Computer Aided Instruction as a Vehicle for Problem Solving: Scratch Programming Environment in the Middle Years Classroom

Quincy Brown, William Mongan, Dara Kusic, Elaine Garbarine, Eli Fromm, Adam Fontecchio College of Engineering Drexel University Philadelphia, PA, 19104, USA qb23,wmm24,emg26,kusic,fromme,


Since the 1960’s, Computer Assisted Instruction (CAI) has been promoted as the new standard for teaching and learning. Schools were provided with computers and internet connections at an astounding rate in the 1990’s, but there was no correlated increase in student performance.1 Investigation into this problem has revealed that computer technology is simply used to augment traditional ‘instructionist’ teaching strategies,1,2 and this type of integration does not parallel the current real-time problem solving domain that is driven by technology.

Therefore, the integration of technology to reinforce science, technology, engineering and mathematics (STEM) education must not simply augment the existing teaching framework, but also present open-ended engineering problems that require a combination of problem-solving intuition and strategies learned in the classroom. The goal of this work, conducted via the NSF GK-12 program at Drexel University, is to evaluate the integration of computer-aided instruction and computer programming strategies learned in the classroom as it impacts the open-ended problem solving skills of grade 5 and 6 students. The NSF GK-12 program at Drexel University aims to use engineering as a contextual vehicle to augment STEM education, as well as to inspire students to pursue engineering disciplines.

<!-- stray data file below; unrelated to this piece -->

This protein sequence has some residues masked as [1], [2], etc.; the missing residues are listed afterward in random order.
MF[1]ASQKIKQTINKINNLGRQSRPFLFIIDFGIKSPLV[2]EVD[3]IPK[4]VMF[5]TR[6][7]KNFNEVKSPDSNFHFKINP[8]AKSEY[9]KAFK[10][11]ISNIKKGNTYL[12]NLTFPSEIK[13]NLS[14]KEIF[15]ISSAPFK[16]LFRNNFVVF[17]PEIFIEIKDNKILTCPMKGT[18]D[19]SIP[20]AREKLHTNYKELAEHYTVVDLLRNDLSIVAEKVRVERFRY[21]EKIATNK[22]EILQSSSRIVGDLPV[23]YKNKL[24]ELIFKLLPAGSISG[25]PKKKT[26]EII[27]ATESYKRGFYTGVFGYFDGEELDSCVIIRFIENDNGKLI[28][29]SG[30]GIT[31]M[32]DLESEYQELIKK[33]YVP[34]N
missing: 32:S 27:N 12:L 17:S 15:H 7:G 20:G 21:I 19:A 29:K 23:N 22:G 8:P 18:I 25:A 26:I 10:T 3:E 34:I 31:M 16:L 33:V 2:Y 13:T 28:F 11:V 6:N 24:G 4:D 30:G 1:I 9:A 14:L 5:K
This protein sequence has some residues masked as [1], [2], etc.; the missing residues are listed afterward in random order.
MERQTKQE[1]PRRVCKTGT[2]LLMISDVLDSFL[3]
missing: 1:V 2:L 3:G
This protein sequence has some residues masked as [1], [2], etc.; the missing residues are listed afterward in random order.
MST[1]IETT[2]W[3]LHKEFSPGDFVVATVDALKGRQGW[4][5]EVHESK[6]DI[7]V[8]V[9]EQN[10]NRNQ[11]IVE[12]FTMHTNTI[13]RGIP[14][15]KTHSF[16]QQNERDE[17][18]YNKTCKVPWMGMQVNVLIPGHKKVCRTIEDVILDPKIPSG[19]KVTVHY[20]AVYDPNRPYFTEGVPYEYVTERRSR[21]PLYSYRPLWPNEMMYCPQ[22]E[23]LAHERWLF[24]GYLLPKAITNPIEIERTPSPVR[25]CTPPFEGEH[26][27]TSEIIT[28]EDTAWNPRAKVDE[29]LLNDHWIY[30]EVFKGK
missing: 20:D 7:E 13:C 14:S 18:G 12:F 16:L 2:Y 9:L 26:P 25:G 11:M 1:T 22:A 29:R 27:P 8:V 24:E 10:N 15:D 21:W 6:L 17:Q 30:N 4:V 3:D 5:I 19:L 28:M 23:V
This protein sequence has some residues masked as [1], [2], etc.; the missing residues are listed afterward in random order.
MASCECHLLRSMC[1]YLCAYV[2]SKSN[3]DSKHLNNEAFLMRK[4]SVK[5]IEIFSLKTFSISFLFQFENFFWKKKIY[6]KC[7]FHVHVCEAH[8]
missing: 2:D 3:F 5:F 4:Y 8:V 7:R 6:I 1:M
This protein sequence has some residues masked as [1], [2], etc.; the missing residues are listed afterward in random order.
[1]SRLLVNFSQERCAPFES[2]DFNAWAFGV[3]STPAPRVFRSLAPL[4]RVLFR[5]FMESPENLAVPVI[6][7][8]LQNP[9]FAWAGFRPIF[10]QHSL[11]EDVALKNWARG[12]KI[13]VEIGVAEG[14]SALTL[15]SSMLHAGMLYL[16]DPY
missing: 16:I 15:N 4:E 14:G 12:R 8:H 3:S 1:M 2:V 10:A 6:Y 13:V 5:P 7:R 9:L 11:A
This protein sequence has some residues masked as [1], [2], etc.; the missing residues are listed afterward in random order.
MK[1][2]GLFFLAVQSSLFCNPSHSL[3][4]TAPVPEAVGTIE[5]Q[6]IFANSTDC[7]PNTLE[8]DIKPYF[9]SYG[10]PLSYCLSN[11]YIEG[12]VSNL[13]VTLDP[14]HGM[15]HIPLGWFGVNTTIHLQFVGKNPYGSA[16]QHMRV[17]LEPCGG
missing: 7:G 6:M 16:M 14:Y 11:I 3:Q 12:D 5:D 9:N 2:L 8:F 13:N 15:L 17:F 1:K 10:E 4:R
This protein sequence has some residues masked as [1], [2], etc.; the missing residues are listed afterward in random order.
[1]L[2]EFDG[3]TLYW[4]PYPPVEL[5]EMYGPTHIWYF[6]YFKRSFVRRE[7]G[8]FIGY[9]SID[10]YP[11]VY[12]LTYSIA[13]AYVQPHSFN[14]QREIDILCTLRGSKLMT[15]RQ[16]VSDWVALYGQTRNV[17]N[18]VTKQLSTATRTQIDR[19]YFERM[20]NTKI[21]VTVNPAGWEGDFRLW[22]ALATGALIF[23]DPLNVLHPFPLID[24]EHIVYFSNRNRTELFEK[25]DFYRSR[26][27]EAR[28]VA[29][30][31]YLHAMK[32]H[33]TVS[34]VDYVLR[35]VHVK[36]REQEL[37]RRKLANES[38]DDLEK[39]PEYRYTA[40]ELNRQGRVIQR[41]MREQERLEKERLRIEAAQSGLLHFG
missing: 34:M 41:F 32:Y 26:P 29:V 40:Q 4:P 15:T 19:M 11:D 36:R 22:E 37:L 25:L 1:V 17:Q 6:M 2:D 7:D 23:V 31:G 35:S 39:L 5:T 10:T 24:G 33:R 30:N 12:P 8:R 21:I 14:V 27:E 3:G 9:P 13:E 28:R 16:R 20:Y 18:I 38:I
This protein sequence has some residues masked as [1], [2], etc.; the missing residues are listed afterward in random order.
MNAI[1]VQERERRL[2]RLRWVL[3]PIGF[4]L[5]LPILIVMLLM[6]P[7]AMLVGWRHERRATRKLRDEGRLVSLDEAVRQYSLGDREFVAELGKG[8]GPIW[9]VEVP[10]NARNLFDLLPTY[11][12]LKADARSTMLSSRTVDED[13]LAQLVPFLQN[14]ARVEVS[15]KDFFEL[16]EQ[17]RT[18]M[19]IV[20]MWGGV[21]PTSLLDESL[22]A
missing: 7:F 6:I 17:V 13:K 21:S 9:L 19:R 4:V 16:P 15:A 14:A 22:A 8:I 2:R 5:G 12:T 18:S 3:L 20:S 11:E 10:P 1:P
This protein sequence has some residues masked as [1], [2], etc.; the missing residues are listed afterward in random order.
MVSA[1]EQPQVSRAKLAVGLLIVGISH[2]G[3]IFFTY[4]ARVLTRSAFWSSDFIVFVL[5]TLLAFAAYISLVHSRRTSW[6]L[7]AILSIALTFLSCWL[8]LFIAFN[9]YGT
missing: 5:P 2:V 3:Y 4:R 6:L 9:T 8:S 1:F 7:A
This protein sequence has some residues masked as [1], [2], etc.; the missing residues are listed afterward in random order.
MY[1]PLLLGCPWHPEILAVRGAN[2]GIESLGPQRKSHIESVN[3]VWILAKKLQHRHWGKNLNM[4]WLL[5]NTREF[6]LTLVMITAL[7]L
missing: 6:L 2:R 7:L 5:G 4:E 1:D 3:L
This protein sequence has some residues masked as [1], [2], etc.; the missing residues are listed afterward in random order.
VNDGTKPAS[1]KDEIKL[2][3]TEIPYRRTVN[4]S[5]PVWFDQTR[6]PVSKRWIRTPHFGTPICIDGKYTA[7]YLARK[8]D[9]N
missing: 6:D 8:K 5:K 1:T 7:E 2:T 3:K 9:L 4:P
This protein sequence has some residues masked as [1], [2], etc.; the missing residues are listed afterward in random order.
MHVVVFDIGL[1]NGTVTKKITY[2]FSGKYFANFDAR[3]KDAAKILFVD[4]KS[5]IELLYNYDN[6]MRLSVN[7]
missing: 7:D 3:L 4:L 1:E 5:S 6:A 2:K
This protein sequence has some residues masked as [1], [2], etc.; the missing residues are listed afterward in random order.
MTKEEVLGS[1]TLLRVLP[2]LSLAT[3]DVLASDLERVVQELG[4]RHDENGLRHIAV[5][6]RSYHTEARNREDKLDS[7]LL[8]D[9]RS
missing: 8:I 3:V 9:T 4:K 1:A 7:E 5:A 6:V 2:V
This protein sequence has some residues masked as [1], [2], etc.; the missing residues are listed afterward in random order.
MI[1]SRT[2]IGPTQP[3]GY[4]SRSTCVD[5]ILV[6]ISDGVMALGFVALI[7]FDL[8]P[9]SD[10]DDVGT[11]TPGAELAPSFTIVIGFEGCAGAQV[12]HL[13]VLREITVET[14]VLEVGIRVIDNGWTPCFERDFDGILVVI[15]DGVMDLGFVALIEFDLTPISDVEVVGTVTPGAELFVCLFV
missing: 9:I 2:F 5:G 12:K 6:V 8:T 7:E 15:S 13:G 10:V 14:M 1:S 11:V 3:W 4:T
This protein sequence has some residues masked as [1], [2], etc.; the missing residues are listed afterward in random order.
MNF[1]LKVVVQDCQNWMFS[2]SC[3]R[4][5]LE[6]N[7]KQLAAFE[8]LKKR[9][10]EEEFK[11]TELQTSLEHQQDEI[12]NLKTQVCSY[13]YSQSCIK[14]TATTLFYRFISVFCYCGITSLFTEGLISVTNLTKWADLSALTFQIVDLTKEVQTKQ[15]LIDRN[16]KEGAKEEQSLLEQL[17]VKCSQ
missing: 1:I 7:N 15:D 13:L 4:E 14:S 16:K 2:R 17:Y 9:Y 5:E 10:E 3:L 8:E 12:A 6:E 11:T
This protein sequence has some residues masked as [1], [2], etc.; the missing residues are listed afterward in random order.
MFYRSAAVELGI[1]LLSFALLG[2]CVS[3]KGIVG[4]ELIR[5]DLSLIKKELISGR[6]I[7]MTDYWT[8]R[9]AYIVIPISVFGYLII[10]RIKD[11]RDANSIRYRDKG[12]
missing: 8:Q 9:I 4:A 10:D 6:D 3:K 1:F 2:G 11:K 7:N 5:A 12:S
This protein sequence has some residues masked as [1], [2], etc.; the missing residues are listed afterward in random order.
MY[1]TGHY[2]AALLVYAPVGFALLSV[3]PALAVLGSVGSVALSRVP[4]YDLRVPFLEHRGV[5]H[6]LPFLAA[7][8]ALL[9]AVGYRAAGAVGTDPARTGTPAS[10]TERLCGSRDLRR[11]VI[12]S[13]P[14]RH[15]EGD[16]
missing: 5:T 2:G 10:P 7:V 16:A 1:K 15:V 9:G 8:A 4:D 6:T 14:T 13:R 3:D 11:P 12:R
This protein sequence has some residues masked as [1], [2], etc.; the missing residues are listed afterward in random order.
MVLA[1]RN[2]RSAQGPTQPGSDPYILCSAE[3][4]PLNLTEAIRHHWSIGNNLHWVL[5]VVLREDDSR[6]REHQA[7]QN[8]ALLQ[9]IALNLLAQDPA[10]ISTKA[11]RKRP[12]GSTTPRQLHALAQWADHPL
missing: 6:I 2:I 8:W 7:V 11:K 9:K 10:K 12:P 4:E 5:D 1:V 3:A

In this work, we introduce computer-aided instruction using the Scratch3 programming envi- ronment for children as a context for problem-solving to engage and assess the problem-solving skills of the students who use them. Reitman defines a problem solver as a person perceiving and adapting a goal without an immediate means of reaching the goal.4 We utilize the child-friendly Scratch programming environment on the hypothesis that an unfamiliar problem domain can be better approached by students who have been taught to deconstruct mathematical concepts and logical sequences into the simple steps to be understood by a computer. This approach incorporates microelectronic technology as both the means and the subject of learning transferable problem solving skills.

Educational research indicates a deficiency in the measurable impact of technology in the classroom.2 This work measures and evaluates the impact of CAI on student performance by evaluating the students’ use of problem-solving skills and heuristics.5,6 Students in two fifth and two sixth grade classes as well as a control group receive a pre-test and post-test asking them to solve mathematical problems using any approach. After receiving the pre-tests, the non-control 0 The authors acknowledge support by NSF grant DGE-0538476

Brown, Q., & Mongan, W., & Kusic, D., & Garbarine, E., & Fromm, E., & Fontecchio, A. (2008, June), Computer Aided Instruction As A Vehicle For Problem Solving: Scratch Boards In The Middle Years Classroom Paper presented at 2008 Annual Conference & Exposition, Pittsburgh, Pennsylvania. 10.18260/1-2--3826